The maintenance of an atmosphere of academic honor and the fulfillment of the provisions of the code are the responsibility of the students and the faculty. Therefore, all students and faculty members shall refrain from any action that would violate the basic principles of this code.
- Students assume responsibility for the content and integrity of their submitted work, such as papers, examinations, or reports.
- Students are guilty of violating the code if they
- knowingly represent the work of others as their own.
- use or obtain unauthorized assistance in any academic work.
- give fraudulent assistance to another student.
- fabricate data in support of laboratory or field work.
- forge a signature to certify completion or approval.
- submit the same work for two different courses without advance permission.
- knowingly deprive other students of library resources, laboratory equipment, computer programs, or similar aids.
- in any other manner violate the principle of absolute integrity.
- Faculty members assume responsibility to make clear to students and teaching assistants specific regulations that apply to scholarly work in a discipline.
- Faculty members fulfill their responsibility to
- maintain in all class, laboratory, and examination activities an atmosphere conducive to academic integrity and honor.
- make clear the conditions under which examinations are to be given.
- make clear the consequences of violating any aspects of the code.
- provide opportunities for students to discuss the content of courses with each other and help each other to master that content and distinguish those activities from course assignments that are meant to test what students can do independently.
- state explicitly the procedures for use of materials taken from published sources and the methods appropriate to a discipline by which students must cite the source of such materials.
- approve in advance, in consultation with other faculty members, which work submitted by a student and used by a faculty member to determine a grade in a course may be submitted by that student in a different course.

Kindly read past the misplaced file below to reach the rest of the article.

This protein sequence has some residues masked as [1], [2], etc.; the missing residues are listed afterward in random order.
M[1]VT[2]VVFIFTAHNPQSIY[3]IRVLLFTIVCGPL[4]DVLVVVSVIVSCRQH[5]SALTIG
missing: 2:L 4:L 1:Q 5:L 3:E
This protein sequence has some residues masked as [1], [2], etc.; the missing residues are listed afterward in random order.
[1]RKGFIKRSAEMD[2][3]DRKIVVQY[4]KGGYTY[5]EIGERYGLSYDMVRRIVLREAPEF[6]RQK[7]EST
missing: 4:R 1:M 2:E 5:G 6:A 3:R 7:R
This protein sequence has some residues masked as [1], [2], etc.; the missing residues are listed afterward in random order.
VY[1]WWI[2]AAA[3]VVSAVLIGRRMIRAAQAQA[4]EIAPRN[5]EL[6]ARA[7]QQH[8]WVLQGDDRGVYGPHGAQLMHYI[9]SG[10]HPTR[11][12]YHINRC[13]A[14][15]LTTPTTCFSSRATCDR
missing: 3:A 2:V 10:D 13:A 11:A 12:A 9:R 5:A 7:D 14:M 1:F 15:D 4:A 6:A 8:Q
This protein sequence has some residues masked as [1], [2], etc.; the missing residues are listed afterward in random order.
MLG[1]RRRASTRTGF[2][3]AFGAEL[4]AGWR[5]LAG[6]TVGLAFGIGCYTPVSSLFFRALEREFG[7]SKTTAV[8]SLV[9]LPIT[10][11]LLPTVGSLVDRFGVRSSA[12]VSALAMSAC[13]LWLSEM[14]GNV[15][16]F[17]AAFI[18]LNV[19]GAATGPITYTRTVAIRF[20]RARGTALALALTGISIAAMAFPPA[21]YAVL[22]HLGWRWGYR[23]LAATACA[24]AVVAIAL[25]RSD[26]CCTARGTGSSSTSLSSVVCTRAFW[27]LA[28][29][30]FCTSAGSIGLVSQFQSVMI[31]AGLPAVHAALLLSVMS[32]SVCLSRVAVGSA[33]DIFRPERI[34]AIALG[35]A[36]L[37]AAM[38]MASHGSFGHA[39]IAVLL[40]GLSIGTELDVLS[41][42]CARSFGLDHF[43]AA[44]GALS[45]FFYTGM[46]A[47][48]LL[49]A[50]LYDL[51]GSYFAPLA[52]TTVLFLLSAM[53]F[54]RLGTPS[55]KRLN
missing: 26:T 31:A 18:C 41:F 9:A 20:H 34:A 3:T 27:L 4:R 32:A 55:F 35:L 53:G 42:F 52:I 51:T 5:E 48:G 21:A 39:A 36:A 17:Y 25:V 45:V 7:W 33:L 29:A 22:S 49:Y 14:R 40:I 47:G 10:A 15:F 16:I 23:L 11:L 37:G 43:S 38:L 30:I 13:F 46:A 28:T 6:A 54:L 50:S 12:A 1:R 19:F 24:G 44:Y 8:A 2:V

- monitor the work and maintain such records as will support the crucial underpinning of all guidelines: the students’ submitted work must be their own and no one else’s.
Cornell’s Code of Academic Integrity spells out how individuals who have allegedly violated Cornell standards for academic integrity are to be confronted and, if found to be in violation of those standards, sanctioned. The code provides informal resolution of most perceived violations through a primary hearing between the faculty member, the student involved, and an independent witness. If necessary, a hearing before a hearing board follows. The full code may be found at cuinfo.cornell.edu/Academic/AIC.html.
The Academic Integrity Hearing Board for the College of Agriculture and Life Sciences consists of three elected faculty members, three elected student members, a chair appointed by the dean, and the director of counseling and advising, who serves as a nonvoting record keeper. Professor Dale Grossman is the current chair.
Individuals who observe or are aware of an alleged violation of the code should report the incident to the faculty member in charge of a course or to the chair of the hearing board. General information and details on procedures for suspected violations or hearings are available from the Counseling and Advising Office, 140 Roberts Hall.
The college encourages high academic achievement and recognizes outstanding students in several ways: